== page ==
4 of 4 thought this review was well written
When I, and most people with me, think of Propagandhi today, we think of a bunch of grumpy old cynics who emerge once a decade to deliver a slab of disgruntled, political progressive thrash. However, everyone was young once, and so were propagandhi back in 1993 (that's right - predating the 1994 "punk" rock explosion). Back then, they were revolutionary bubble gum-punks who played fast, happy-go-pissed-off skatepunk for a select audience, which got them signed to up-and-coming label Fat Wreck (which I assume needs no further introduction). In the vein of then only labelmates Lagwagon, this record is filled with major key hooks and catchy riffs (as opposed to the significantly more somber and serious Propagandhi of latter days).
Opening the album is "Anti-Manifesto
" (which could be considered the album's single, since it appeared on the first Fat compilation, "Fat Music for Fat People
") sets the tone for the music, and a closer look at the lyrics should (but not necessarily "would") scare away the most mindless and shallow of listeners, as they profess their strive to be something more than a faded sticker on a skateboard. That being said and sung, the band plows through a plethora of subjects, all of them being on the opinionated side of things and most of them being verbal boots to the crotch of modern society. Like second track "Head? Chest? Or Foot?
" and third track "Hate, Myth, Muscle, Etiquette
" alike, both sharing the same subtext; get off your as
s and do something about the state of the shi
thole we're living in. You need a good kick in the as
s; oppose them or let them destroy us.
As history would tell us, then bass player John Samson would later go on to form emo-rock group The Weakerthans, and his penchant for cutesy, self-deprecating prose is already evident here, in the first verse of "Showdown (G.E./P.)
" (G.E. being short for John's part of the song, "Green Eyes
" and P being short for some big word that's the title of Chris' part of the song). A bit malplaced, one could think. And yes, it is. But if you think about it, it's no more out of place than ditzy comic relief song "Ska Sucks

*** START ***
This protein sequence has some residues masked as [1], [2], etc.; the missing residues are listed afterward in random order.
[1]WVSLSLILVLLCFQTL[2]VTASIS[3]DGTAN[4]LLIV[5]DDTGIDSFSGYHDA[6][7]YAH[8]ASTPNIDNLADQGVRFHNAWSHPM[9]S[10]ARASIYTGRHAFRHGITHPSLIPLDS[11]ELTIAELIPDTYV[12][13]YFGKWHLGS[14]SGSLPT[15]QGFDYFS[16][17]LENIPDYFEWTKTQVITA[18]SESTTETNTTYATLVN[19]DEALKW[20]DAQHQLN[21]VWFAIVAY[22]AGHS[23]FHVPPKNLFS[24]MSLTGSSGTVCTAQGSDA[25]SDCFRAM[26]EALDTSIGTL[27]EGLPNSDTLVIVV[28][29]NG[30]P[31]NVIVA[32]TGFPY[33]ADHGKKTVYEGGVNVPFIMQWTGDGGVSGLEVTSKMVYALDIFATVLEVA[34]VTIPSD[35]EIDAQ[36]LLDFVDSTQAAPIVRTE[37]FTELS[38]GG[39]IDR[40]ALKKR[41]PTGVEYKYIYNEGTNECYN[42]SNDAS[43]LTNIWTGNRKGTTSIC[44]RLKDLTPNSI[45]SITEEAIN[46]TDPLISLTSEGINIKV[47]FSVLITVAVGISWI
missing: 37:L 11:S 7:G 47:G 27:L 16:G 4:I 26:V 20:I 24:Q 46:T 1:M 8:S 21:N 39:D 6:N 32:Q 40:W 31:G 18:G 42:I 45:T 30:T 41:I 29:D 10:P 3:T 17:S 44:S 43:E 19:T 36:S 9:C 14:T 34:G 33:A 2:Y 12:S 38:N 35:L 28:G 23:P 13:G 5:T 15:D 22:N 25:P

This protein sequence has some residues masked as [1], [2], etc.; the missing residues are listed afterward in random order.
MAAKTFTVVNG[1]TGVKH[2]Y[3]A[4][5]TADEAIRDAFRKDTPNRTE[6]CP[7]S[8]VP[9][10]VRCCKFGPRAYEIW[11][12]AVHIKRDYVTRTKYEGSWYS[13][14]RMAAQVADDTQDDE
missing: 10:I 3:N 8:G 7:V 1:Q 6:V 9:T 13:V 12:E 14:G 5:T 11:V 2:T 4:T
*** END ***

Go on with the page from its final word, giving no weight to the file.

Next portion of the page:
" - an anti-ska ska song is just the kind of pre-pubescent humor Propagandhi grew out of, for better or for worse. For what it is, the "a message to you, Rudy"-reference is a chuckle.
But you can always trust Propagandhi to always shift back into "agitated"-mode before too long, and they never let you down. Song titles like "Middle Finger Response
", "Stick the Fucking Flag up Your Goddam Ass, You Sonofabitch
" and "Fuck Machine
" would probably warrant a "Parental Advisory"-sticker on the cover, but they speak their clear language. Whether speeding at 200BPM through poppy numbers about sexism and the apathetic middle class or breaking it down with minor key guitar picking while dissecting militarism and fatuous patriotism, Propagandhi does it with the perfect balance between intelligent dogma and blatant fuc
k you's. Even second novelty song, reggae-spoof "Haille Selassie, Up Your Ass
", delivers a sharp-teethed message against organized fanaticism and the militarism it inevitably leads to.
Closing the album is the track most reminiscent of today's more disheartened Propagandhi - "Who Will Help Me Bake this Bread?
" is a borderline-desperate plea for people to actually utilize the independent mind they were born with, this message brought to you by one of the best songs on the album, alongside the opening track and "Stick the Fucking Flag Up Your
"-gah, you know which one I mean. After the last real song, the boys manage to squeeze in yet another joke-song with a cover of Cheap Trick's "I Want You to Want Me
" (cleaverly retitled "i want ü 2 vant me
") in classic skatecore manner, and leading that into 7 tracks of the members saying the word "fuc
k" a bunch of times. Whether or not this is meant to further cement their urgent message is still unclear to me.
With a sound influenced by a few bands (like NOFX and RKL) and stolen by so many more (like NOFX), this album is nothing short of a classic. And even though Propagandhi may denounce it now, it's a prime example of how fast, melodic skate punk should
be played, and it stands its ground to this day. The only reason this reviewer doesn't give it a full score is either that he's bitter or because sometimes impact is sacrificed for slapstick.